Digital Forensics in Employee Wrongdoing Cases

Lars Daniel

By Lars Daniel

If data can get in, then data can get out. This is the reason we are seeing so many issues lately related to cyber breaches and personal health, financial and identifying information being lost by major entities around the world. The level of damages incurred from these incidents is almost always a matter of how prepared and secure an organization is. Even with the best security, the ethos has changed. No matter if the organization is public or private, small or large, it is understood that with data breaches by malicious actors, it is not a matter of if a breach will happen, but when.

This is also the case with employee wrongdoing. As with cybersecurity, if data can get in, then data can get out. We are well past the days of BYOD being the only feasible method of malicious data extraction out of an organization. In the thousands of cases we have worked on, examples of organizations allowing employees to use their devices is still relatively common. However, if this is not allowed by an organization and IT departments have safeguards against any foreign device being plugged into a computer or server at the company, there are still a plethora of ways data can be exfiltrated from an organization.

Confidential customer lists, proprietary information and executive strategy documents are now being transferred out of an organization maliciously by employees, or former employees, using filesharing applications, cloud-based services, messaging applications, videos taken of the computer screen directly from cell phones and personal email accounts.

Every time an application introduces methods to transfer files using a computer, cell phone or tablet, they increase their potential customer base. Subsequently, the danger of data theft by an employee is greater than ever, if only because the means to do so is so easily accessible and requires such a low level of technical sophistication.

Examples abound from the cases we have worked. We’ve seen thousands of emails sent from work email accounts to secret personal email accounts, and even sensitive company data transferred via messaging application by a disgruntled employee to the cell phones of their children to obfuscate the activity.

We’ve seen employees deploy remote access capabilities to computers after their termination date so they can go in and harvest the data they want after walking out of the building, which, believe it or not, is relatively simple even for a technology novice with modern software applications.

All of the aforementioned methods are at the fingertips of a non-sophisticated technology user. The ways a technocrat can nefariously extract data are so convoluted and multiplicious that they are truly limited only by ability and imagination. We have seen employees create backups of their entire computer in proprietary soft- ware formats so that they are essentially hidden from non-forensic review, and then subsequently delete all of the sensitive information from their machine so it appears “clean”. This computer would then look as if that employee can walk right out the door with it on their last day with no concerns by the company; that is until they start seeing their customers being solicited and poached.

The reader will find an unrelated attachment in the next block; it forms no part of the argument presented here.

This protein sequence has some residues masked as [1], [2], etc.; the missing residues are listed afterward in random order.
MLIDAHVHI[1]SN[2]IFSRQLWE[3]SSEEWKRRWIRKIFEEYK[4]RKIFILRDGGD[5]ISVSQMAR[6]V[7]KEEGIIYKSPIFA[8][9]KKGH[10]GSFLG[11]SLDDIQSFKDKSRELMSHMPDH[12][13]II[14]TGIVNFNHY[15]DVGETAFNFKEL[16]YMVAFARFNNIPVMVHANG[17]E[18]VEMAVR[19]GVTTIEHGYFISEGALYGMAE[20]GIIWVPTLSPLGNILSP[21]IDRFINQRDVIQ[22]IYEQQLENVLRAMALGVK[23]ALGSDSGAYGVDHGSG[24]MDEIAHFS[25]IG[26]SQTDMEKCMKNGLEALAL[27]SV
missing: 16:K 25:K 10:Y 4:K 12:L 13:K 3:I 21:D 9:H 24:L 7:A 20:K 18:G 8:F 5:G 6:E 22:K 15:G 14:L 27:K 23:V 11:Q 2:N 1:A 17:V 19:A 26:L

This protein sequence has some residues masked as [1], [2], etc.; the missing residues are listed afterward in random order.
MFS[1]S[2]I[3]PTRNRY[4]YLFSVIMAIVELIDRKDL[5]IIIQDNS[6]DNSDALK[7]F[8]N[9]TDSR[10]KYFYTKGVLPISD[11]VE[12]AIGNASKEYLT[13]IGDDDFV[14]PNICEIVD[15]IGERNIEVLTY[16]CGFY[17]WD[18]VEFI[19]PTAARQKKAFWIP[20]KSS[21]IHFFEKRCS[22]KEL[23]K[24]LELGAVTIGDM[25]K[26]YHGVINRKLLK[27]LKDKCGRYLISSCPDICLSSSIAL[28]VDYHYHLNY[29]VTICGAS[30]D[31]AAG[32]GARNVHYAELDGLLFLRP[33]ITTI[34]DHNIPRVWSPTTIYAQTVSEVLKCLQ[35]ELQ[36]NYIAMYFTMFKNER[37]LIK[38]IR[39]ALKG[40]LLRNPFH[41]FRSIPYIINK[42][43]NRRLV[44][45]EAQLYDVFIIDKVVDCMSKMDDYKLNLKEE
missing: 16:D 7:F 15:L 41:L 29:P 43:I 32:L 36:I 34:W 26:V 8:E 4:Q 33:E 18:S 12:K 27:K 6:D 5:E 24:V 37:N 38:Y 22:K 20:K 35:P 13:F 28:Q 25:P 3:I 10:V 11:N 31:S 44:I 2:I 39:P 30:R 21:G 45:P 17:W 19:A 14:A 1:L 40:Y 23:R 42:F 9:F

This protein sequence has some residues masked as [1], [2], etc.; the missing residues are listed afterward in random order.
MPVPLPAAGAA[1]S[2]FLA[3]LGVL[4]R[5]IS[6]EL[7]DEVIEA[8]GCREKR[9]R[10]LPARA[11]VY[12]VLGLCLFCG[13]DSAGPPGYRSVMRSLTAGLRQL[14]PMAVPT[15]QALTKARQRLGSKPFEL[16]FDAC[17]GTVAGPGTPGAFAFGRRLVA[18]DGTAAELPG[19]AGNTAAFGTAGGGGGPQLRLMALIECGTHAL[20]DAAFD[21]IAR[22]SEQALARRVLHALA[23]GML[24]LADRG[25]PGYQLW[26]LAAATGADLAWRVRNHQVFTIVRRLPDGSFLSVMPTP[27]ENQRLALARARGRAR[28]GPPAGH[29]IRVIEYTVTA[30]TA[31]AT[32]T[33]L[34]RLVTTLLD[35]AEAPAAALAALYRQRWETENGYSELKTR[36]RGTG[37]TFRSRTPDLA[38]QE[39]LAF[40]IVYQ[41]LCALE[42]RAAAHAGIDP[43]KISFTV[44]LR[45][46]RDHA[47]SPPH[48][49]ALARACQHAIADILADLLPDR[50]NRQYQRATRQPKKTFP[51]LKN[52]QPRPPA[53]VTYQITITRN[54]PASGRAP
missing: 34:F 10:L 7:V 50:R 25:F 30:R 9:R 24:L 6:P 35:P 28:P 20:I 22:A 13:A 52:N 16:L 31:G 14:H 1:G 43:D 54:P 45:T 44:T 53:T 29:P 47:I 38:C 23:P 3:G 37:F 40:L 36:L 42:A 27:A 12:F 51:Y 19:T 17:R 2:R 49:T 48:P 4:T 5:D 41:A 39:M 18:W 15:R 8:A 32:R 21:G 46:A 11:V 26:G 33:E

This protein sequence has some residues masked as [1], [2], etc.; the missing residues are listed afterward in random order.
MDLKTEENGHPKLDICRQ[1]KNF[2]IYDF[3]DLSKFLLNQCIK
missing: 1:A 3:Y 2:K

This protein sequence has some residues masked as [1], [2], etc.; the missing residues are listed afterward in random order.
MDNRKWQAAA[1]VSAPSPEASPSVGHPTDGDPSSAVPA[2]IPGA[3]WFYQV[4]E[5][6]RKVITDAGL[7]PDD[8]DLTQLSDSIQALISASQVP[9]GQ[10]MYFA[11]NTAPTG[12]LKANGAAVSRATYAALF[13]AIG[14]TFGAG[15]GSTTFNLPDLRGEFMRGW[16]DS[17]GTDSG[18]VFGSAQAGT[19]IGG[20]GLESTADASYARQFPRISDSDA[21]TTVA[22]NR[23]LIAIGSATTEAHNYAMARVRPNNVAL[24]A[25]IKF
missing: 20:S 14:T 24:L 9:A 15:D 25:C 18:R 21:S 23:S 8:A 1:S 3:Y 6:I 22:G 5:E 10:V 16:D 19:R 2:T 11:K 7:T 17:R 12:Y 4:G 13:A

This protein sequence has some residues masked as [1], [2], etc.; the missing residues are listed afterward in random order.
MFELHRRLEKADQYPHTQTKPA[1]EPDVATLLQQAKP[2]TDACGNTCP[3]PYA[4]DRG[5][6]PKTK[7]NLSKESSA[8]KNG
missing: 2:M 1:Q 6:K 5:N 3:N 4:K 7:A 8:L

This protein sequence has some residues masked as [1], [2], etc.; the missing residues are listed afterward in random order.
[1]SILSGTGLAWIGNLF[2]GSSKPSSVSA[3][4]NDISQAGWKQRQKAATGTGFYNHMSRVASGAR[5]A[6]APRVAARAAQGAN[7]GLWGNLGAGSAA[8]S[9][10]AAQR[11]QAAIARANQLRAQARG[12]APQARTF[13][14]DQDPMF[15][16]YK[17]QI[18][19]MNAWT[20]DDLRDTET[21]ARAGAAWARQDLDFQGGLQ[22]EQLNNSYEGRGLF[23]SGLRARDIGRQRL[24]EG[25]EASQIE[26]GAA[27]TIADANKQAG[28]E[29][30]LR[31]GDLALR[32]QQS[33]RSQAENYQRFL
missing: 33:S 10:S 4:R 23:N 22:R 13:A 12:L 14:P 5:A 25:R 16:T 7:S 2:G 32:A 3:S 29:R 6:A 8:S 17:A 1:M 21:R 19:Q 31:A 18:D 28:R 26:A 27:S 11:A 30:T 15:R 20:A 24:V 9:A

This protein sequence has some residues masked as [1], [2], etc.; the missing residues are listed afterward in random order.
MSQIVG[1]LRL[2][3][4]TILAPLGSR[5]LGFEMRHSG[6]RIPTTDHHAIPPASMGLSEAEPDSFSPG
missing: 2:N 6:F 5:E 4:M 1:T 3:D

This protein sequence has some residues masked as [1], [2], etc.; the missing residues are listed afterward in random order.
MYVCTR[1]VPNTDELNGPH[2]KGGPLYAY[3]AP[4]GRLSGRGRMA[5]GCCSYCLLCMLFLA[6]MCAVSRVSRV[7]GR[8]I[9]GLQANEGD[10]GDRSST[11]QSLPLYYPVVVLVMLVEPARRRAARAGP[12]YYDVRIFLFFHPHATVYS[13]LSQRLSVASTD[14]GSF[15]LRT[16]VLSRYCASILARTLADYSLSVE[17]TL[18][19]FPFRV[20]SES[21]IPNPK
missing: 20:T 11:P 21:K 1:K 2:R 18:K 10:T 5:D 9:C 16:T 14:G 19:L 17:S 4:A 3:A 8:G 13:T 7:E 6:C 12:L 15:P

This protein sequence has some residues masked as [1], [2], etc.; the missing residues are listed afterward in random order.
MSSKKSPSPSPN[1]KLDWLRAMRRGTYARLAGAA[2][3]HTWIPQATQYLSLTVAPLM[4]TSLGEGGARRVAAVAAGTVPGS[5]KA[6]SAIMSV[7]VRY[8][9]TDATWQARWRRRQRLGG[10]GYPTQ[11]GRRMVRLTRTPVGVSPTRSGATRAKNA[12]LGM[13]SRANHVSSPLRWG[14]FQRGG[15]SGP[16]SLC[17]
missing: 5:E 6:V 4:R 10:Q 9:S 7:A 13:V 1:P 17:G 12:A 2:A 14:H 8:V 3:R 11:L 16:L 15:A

Here we come full circle. In many cyber breaches, an organization that is having sensitive data stolen by hackers usually doesn’t know it is occurring until weeks or months after the initial breach occurred. The same is true in employee wrongdoing cases. An employee has stolen data and the organization doesn’t know until weeks or months have passed. The damage is already done and hat employee is at their new job opportunistically wielding their previous employer’s data.

The passage of time harms data. For example, let’s play out a common scenario. The computer used to steal data by a previous employee has been given to a new hire. Every moment that computer is in operation it is overwriting unallocated space, often called “deleted space” with new data, truly deleting the forensic artifacts and evidence of wrongdoing that lived there. Without this evidence, the chances of successful litigation are compromised.

Truly, this is a too common scenario that we see. For an organization, it is in their best interest to preserve the computers, cell phones and other digital devices. This could mean placing those items into secure storage and leaving them untouched for a period of time. Or preferably, forensically imaged so that these devices can be verified in accordance with forensic best practices. This is especially helpful if litigation ensues and expert testimony may be required. Another benefit is that the devices can then be wiped and put back into circulation.

Never underestimate the human imagination. Even with the most elite of internal information technology experts on staff, when there is a will, there is a way.


Lars Daniel is a digital forensics examiner with Guardian Digital Forensics. He holds eight certifications in cell phone forensics, computer forensics and telecommunications. He has testified as an expert over 25 times in state and federal court, and is the author of two books, “Digital Forensics for Legal Professionals” and “Digital Forensics Trial Graphics.” He teaches dozens of CLE classes across the United States every year. His curriculum vitae, references, and testimony experience are available upon request. Contact him at (919) 868-6291, Lars@guardiandf.com or www.guardiandf.com.